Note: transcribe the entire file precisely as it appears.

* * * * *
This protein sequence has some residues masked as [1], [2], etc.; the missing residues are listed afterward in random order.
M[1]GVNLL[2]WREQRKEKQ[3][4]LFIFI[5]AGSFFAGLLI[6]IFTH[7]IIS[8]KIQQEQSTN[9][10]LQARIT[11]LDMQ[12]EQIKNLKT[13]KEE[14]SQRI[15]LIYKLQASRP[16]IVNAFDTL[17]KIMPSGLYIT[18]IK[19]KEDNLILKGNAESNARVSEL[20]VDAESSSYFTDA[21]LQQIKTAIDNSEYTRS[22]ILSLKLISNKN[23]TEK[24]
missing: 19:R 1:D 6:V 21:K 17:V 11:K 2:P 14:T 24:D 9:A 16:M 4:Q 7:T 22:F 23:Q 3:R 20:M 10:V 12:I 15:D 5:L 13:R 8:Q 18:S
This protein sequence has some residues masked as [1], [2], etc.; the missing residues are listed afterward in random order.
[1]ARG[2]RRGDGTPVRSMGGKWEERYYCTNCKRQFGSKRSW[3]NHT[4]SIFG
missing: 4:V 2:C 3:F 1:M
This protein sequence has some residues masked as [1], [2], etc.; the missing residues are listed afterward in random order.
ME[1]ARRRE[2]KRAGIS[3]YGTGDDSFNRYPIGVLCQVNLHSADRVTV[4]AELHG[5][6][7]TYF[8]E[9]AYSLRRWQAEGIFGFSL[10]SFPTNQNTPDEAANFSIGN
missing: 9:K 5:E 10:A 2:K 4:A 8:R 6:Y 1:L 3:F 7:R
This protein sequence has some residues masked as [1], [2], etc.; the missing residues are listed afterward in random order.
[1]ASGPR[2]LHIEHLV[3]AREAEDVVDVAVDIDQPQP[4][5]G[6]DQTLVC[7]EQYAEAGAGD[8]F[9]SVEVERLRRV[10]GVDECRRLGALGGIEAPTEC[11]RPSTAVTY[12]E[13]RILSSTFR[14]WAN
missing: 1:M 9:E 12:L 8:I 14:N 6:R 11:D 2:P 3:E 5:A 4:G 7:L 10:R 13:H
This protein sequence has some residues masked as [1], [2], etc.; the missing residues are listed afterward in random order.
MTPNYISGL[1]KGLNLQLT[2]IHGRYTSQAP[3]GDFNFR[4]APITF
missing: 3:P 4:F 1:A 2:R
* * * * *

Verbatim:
This protein sequence has some residues masked as [1], [2], etc.; the missing residues are listed afterward in random order.
M[1]GVNLL[2]WREQRKEKQ[3][4]LFIFI[5]AGSFFAGLLI[6]IFTH[7]IIS[8]KIQQEQSTN[9][10]LQARIT[11]LDMQ[12]EQIKNLKT[13]KEE[14]SQRI[15]LIYKLQASRP[16]IVNAFDTL[17]KIMPSGLYIT[18]IK[19]KEDNLILKGNAESNARVSEL[20]VDAESSSYFTDA[21]LQQIKTAIDNSEYTRS[22]ILSLKLISNKN[23]TEK[24]
missing: 19:R 1:D 6:V 21:K 17:V 11:K 2:P 14:T 24:D 9:A 16:M 4:Q 7:T 22:F 23:Q 3:R 20:M 10:V 12:I 15:D 5:L 13:R 8:Q 18:S
This protein sequence has some residues masked as [1], [2], etc.; the missing residues are listed afterward in random order.
[1]ARG[2]RRGDGTPVRSMGGKWEERYYCTNCKRQFGSKRSW[3]NHT[4]SIFG
missing: 4:V 2:C 3:F 1:M
This protein sequence has some residues masked as [1], [2], etc.; the missing residues are listed afterward in random order.
ME[1]ARRRE[2]KRAGIS[3]YGTGDDSFNRYPIGVLCQVNLHSADRVTV[4]AELHG[5][6][7]TYF[8]E[9]AYSLRRWQAEGIFGFSL[10]SFPTNQNTPDEAANFSIGN
missing: 9:K 5:E 10:A 2:K 4:A 8:R 6:Y 1:L 3:F 7:R
This protein sequence has some residues masked as [1], [2], etc.; the missing residues are listed afterward in random order.
[1]ASGPR[2]LHIEHLV[3]AREAEDVVDVAVDIDQPQP[4][5]G[6]DQTLVC[7]EQYAEAGAGD[8]F[9]SVEVERLRRV[10]GVDECRRLGALGGIEAPTEC[11]RPSTAVTY[12]E[13]RILSSTFR[14]WAN
missing: 1:M 9:E 12:L 8:I 14:N 6:R 11:D 2:P 3:E 5:A 4:G 7:L 10:R 13:H
This protein sequence has some residues masked as [1], [2], etc.; the missing residues are listed afterward in random order.
MTPNYISGL[1]KGLNLQLT[2]IHGRYTSQAP[3]GDFNFR[4]APITF
missing: 3:P 4:F 1:A 2:R